By Michael Connor
Nov 15 (Reuters) - Negotiators for Alabama's bankrupt
Jefferson County and Wall Street creditors are making modest
headway but still have a long way to go before reaching a deal
to end America's biggest municipal bankruptcy, county leaders
said on Friday.
After meeting creditors of the county's sewer system,
Jefferson County Commission President David Carrington and
Commissioner Jimmie Stephens gave no details but said more
negotiating sessions were expected in New York in early
"Yesterday's meetings with the sewer creditors in Los
Angeles were productive, but much more work needs to be done
before there can be a consensual agreement," Carrington and
Stephens said in a written statement.
Home to Birmingham, Alabama's biggest city, Jefferson County
on Nov. 9, 2011, filed a $4.23 billion Chapter 9 municipal
bankruptcy caused mainly by more than $3 billion of soured sewer
system debt, political corruption and the loss of a local jobs
tax worth about $60 million a year.
The county has defaulted on debt payments, laid off hundreds
of government workers and cut back on police, repairs, medical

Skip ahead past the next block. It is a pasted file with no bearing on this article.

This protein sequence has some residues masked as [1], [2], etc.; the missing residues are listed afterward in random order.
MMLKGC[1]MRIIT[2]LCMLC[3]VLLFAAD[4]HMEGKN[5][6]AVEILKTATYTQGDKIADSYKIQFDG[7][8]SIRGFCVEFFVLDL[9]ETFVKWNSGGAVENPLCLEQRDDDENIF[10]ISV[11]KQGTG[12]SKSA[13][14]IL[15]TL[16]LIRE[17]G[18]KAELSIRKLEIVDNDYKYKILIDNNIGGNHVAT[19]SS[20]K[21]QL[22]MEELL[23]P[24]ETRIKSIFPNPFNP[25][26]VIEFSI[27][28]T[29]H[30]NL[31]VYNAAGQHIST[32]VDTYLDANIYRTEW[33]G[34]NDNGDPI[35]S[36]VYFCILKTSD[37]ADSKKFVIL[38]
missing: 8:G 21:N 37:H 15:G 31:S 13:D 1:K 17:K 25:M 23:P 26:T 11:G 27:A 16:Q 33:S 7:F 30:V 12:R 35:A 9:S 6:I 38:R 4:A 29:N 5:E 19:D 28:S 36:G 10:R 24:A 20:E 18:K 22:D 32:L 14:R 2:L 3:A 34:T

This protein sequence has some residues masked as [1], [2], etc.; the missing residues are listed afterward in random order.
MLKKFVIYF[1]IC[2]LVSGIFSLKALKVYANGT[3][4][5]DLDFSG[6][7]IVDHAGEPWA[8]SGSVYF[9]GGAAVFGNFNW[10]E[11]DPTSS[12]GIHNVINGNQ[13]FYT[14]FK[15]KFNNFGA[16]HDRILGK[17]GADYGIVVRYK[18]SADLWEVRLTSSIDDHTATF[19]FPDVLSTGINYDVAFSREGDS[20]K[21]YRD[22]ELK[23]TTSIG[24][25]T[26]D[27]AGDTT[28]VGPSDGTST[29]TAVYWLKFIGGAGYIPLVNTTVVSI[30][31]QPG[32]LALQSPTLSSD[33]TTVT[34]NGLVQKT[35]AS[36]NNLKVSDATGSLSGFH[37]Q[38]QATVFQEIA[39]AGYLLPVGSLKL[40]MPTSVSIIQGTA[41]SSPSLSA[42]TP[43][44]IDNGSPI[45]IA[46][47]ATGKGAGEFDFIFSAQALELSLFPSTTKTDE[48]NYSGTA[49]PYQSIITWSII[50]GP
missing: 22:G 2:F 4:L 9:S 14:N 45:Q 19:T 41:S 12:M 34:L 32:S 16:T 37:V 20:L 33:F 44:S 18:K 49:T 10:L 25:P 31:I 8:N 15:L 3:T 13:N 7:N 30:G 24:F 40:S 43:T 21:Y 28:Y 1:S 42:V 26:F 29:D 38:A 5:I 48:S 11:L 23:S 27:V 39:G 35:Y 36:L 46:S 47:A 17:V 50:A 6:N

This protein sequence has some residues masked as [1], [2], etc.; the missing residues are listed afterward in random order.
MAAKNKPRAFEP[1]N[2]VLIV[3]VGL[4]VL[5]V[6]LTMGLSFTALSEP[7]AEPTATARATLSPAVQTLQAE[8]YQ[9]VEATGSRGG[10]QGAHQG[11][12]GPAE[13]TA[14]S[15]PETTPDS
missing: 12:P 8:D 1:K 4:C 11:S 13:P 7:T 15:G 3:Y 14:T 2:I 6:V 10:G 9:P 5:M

and other essential services.
Under Chapter 9, the county gets much relief from lawsuits
and creditors but is obliged to develop a plan of adjustment
sketching out how it will satisfy creditors and fund future
The plan must ultimately be approved by a U.S. bankruptcy
judge, and Carrington has said he hopes to have the plan ready
sometime this winter.
Last week, Carrington, Stephens and other county
commissioners approved a sewer-system rate hike of about $2 a
month for most customers. The rate hike will be the first since
2008 and equals a rise of about 5.2 percent over five years,
based on the county's average monthly sewer bill of $38 for
about 126,000 customers.
Wall Street creditors say the rate hike was too little and
asked Judge Thomas Bennett, who is overseeing the case, to allow
them to press for bigger increases in a state court. Bennett has
not ruled on that request.
Bondholders, including some who still draw payments from the
sewer system's revenues after expenses, argued that the county's
rate hike badly trailed national trends of increases of more
than 26 percent over five years.
A tentative agreement reached prior to last November's
bankruptcy filing fell apart. That deal might have delivered a
$1 billion reduction in the county's debts.
Follow us on Twitter @ReutersLegal | Like us on Facebook